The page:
12. Among this golfer's business interests include a restaurant in Myrtle Beach, South Carolina, nine vineyards in two countries and hosting the Franklin Templeton Shootout exhibition. The son of an engineer and a homemaker, he won five Byron Nelson Awards for lowest adjusted scoring average between 1988 and 1995. The 1986 and 1993 British Open champion, he may be better known for his ability to choke, primarily at the 1986 and 1996 Masters. For ten points, name this Australian golfer, who made his Champions Tour debut in 2005, and is nicknamed the Shark.
13. Upon entering this attraction, you are brought into an area that's supposed to represent a training center. Suspended on one of the walls is a gravity wheel. The ride begins with the countdown, where your seats drift back into launch position of facing to the sky, on your back. At liftoff, you feel the engines roar and the gravitational pull disappear. Created by former NASA advisors, astronauts, and scientists, along with the Walt Disney Imagineering team, this is, for ten points, what Epcot thrill ride which, in 2005, was the subject of controversy when a four-year-old boy died in it?
14. He endowed a chair in 2005 for Dr. Terrence O'Brien at the Wilmer Eye Insitute at Johns Hopkins, after Dr. O'Brien treated him for pathological myopia. The donation was ironic because almost 20 years ealier, he had created a fictional ophthalmological surgeon at Johns Hopkins, Dr. Cathy Ryan. For 10 points, name this author who wrote about the exploits of Cathy's husband Jack in books like Patriot Games and The Sum of All Fears.
15. Duchess lives with Madame Bonfamille, along with her daughter Marie and sons Berlioz and Toulose. Butler Edgar Balthazar tends Madame, but has bad intentions. Abraham de Lacy Giuseppe Casey Thomas O'Malley befriends Duchess and her brood. When Edgar kidnaps Duchess and her offspring, O'Malley and his colorful pals help them find their way back to Paris. For ten points, name this 1970 feature, the last movie personally greenlighted by Walt Disney, that tries to give a good name to willing all your money to your pets.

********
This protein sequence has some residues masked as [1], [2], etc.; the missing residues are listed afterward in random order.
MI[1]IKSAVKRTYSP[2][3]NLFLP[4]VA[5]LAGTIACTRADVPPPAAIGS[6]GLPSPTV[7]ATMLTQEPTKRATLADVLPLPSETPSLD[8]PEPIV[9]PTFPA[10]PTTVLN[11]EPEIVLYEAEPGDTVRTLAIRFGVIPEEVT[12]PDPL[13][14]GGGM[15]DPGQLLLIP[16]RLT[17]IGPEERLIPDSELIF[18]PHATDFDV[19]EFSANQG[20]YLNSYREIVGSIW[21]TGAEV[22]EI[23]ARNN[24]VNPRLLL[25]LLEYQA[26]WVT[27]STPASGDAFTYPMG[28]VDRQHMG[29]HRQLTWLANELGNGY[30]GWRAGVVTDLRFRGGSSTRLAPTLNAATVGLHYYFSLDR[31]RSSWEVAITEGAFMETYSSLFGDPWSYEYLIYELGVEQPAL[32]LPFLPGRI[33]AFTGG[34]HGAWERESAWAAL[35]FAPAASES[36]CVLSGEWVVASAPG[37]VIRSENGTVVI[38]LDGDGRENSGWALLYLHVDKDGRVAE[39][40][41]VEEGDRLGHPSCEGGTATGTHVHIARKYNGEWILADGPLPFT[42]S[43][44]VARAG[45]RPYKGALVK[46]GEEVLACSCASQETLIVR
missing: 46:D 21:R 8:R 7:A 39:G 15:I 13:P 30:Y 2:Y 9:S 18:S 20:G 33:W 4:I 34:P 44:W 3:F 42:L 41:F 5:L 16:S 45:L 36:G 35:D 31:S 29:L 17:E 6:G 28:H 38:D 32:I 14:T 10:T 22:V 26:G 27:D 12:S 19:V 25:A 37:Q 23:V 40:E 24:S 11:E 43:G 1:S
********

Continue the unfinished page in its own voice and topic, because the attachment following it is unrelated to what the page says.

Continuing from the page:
16. Missing from its clean version is the last track, "WCSR", featuring Snoop Dog. Other tracks include "Trucker Anthem" and "Midnight Train to Memphis", while its first singles were "Forever" and "Lonely Road of Faith", although its biggest hit was a duet with shades of country. For ten points, name this 2001 Kid Rock album featuring "Picture" with Sheryl Crow.
17. In 2003, he proposed that Iraqis be given free access to MTV, Nickelodeon, and CNN and that a Disney World be opened in the Middle East. Often criticized by Christian groups for methods deemed physically and spiritually hazardous, he was accused in a 1996 Weekly Standard article of visiting a prostitute, although his libel suit was later settled out of court. Others criticize his claim of a relationship between quantum mechanics and healing. For ten points, name this author of The Seven Spiritual Laws of Success, who is influenced by the Ayurveda school of Indian medicine.
18. In TV's golden age, he hosted such game shows as Majority Rules, The Big Surprise and Who Pays, and played Lt. Kidd in 1949's Stand By for Crime. Born in 1918 in Brookline, Massachusetts, he joined CBS in 1951, where he hosted Night Beat and the 60s version of Biography. Portrayed by Christopher Plummer in 1999's The Insider, he now does the "all this, and Andy Rooney" plug on his TV show. For ten points name this TV journalist and dean of 60 Minutes.
19. On October 27, 2005 at 1 p.m. eastern, he had four of the Top 10 slots on Amazon.com's Hot 100. Born in 1969 in Cleveland, this former Denison student worked as a doorman, stock boy and janitor before moving to Los Angeles at age 27 and focus on writing. His first book, published in 2003, focused on his past as a drug addict, alcoholic, criminal, and time in rehab at the Hazelden Center in Minnesota. For ten points, name this best-selling author responsible for the Oprah's Book Club pick A Million Little Pieces and its 2005 sequel, My Friend Leonard.
20. Sadly for him, his first screen appearance was in 1999's Underground Comedy Movie in which he's billed as "Chinese Man." Other work includes supporting roles in 2005's Accidentally on Purpose and in 2004's Harold and Kumar go to White Castle, in which he played Kenneth Park, a nerdy guy who thinks corporate finance is "awesome". For ten points, name this stand up comic and up-and-coming film star probably best known for playing the likes of Suchin Pak, Michelle Kwan and Connie Chung on Mad T.V.
21. Original programming on it includes Palmetto Pointe, a soapy show about a young baseball player trying to make the bigs, the fashionista drama Model Citizens, and Young Blades, which seems like misnomer as it stars Michael Ironsides, Bruce Boxleitner, and Sheena Easton. It took its name in July of 2005, but aired under old and new names until late September. Continuing to air reruns of Bonanza and Early Edition as well as those of former original series like Doc and Sue Thomas F.B.Eye, name, for ten points, this TV network which, even with the name change, is the concern of Paxson Communications.